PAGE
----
We were afraid Elon had given up on the promised land a few weeks ago when we learned he was relocating Tesla's engineering HQ back to California. But it turns out that the mad lad has even bigger plans for the Lone Star State.
According to the Wall Street Journal, Elon Musk wants to build a Texas utopia, his own town.
Elon Musk is planning to build his own town on part of thousands of acres of newly purchased pasture and farmland outside the Texas capital, according to deeds and other land records and people familiar with the project.
In meetings with landowners and real-estate agents, Mr. Musk and employees of his companies have described his vision as a sort of Texas utopia along the Colorado River, where his employees could live and work.
Executives at the Boring Co., Mr. Musk's tunnel operation, have discussed and researched incorporating the town in Bastrop County, about 35 miles from Austin, which would allow Mr. Musk to set some regulations in his own municipality and expedite his plans, according to people familiar with Mr. Musk's projects.
Hey, as long as he's not actually IN Austin.
It sounds like Elon has big plans and being in Texas with minimal government regulation is definitely a big pull.
They say Mr. Musk and his top executives want his Austin-area employees, including workers at Boring, electric-car maker Tesla Inc. and space and exploration company SpaceX, to be able to live in new homes with below-market rents.
The planned town is adjacent to Boring and SpaceX facilities now under construction. The site already includes a group of modular homes, a pool, an outdoor sports area and a gym, according to Facebook photos and people familiar with the town. Signs hanging from poles read "welcome, snailbrook, tx, est. 2021."
Snailbrook is a reference to Boring's mascot. When Mr. Musk started the tunneling venture, he challenged employees to build boring machines that move "faster than a snail."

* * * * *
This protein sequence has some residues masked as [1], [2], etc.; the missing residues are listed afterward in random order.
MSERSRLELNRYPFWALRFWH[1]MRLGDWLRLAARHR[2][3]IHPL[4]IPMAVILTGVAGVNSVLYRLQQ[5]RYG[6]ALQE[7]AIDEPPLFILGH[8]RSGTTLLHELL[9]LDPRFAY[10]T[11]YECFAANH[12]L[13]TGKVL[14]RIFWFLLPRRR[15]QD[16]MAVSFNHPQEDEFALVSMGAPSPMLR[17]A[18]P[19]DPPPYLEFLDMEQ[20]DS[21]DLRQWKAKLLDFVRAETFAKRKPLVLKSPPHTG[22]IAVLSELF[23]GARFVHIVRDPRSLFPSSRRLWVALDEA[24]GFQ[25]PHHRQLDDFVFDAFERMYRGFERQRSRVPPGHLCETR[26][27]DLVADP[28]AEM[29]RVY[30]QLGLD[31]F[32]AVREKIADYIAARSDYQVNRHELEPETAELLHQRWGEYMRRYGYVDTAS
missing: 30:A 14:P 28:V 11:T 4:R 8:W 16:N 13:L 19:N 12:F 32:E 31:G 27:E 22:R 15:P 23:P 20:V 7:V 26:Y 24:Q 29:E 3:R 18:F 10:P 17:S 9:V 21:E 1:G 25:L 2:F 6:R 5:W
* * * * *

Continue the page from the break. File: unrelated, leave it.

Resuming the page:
"Snailbrook." You know, that sounds a lot like a small southern town to me.
It'll fit right in with Texas.
Some local real-estate and land officials said they have been told by people close to Mr. Musk that the billionaire owns even more land in the area — as much as 6,000 acres.
When Mr. Musk left his longtime home of California more than two years ago, he said he had lost patience with rules and regulations in that state, where Tesla and Boring were then headquartered before moving to Texas. California is the land of "overregulation, overlitigation, overtaxation," he said in December 2021.
Texas has fewer zoning laws and environmental and labor requirements, and has vast swaths of loosely regulated land. Unlike California, it has no corporate income tax or income or capital-gains taxes on individuals.
Musk appears to be developing farm land into neighborhoods and housing affordable for his employees since Austin is a fairly expensive market.
As of last year, Boring employees could apply for a home with rents starting at about $800 a month for a two- or three-bedroom, according to an advertisement for employees viewed by the Journal and people familiar with the plans. If an employee leaves or is fired, he or she would have to vacate the house within 30 days, those people said.
The median rent in Bastrop, Texas, is about $2,200 a month, according to real-estate listing company Zillow Group Inc.
Executives have discussed opening the houses to all employees of Mr. Musk's companies.